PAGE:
Institut für Kognitionswissenschaft

Institute of Cognitive Science

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Research Projects

Emotions Animal Emotionale I

(funded by the VolkswagenStiftung, project website)

Achim Stephan
Emotions Animal Emotionale II – Existential Feelings, Psychopathology and the Range of Evolutionary Explanations

(funded by the VolkswagenStiftung, project website)

Achim Stephan, Sven Walter
Emotions Emotional Experience in Depression: A Philosophical Study

(funded by the DFG/AHRC, project website)

Achim Stephan


Prof. Dr. Achim Stephan, Prof. Dr. Sven Walter

Animal Emotionale II

The central tenet of our research is that man is essentially an emotional being – an animal emotionale. It is not only that our conscious, or experiential, mental life is essentially emotional; by establishing a primary way of world-directness, processes such as thinking, deciding, and acting are also profoundly emotional. This kind of worlddirectness of emotions – we call it “affective intentionality” – formed the topic of our philosophical and neuroscientific research in animal emotionale I. The project animal emotionale II extends the work done previously in two ways. First, it brings into focus a new kind of affective state – so called “existential feelings”. Second, it broadens our perspective by incorporating research from two disciplines not heavily involved in animal emotionale I – evolutionary anthropology and psychopathology.

Emotions are not only a way of being evaluatively directed towards certain objects or situations, as, for instance, in the case of basic emotions such as fear or disgust. Rather, as existential feelings they establish an essentially qualitative way of being directed to the world as a whole. Normally, this ever present affective kind of worlddirectedness remains in the background and unnoticed by the subject. It comes into the focus of attention typically when it is in some sense disturbed, for instance in cases of derealisation, when the world is experienced by the subject to be unreal. So far, existential feelings have primarily been the subject matter of philosophical research done in a phenomenological tradition. In the first two subprojects of animal emotionale II we will build on, but go beyond, this phenomenological tradition by developing a systematization of existential feelings in a way that is based instead on the analytic tradition in philosophy and incorporates knowledge from psychopathology, discussing the neurophilosophical question of whether existential feelings are, at least in principle, accessible empirically, and if so, how, and doing one exemplary empirical imaging study with atients suffering from Depersonalisation- and Derealisationsyndrome.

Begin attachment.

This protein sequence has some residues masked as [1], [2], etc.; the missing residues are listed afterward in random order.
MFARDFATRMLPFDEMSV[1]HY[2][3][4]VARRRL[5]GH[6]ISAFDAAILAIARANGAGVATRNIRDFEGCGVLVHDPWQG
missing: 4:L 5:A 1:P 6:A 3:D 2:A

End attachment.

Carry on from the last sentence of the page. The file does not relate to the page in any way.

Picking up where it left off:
Historically, psychological theories of emotions have been heavily influenced by Darwin’s theory of evolution by natural selection. Therefore, the third subproject addresses the topic “emotions” from the point of view of the philosophy of science, by critically evaluating the explanatory force of evolutionary explanations of emotions in general and of fear and disgust in particular (thereby connecting animal emotionale II to the empirical studies done in animal emotionale I). Topic of the fourth subproject is an empirical study in which we are investigating the neural correlates of the experience of fear and disgust both in healthy subjects and in patients with spider- and blood-phobia. These phobias also form the basis for a philosophical evaluation of the relevance of neurobiological research for evolutionary explanations of emotions. The fifth subproject finally addresses the questions whether functional equivalents of existential feelings, which, after all, are usually taken to be characteristically human in the phenomenological
tradition, can also be found in animals and how existential feelings can be subjected to evolutionary explanations.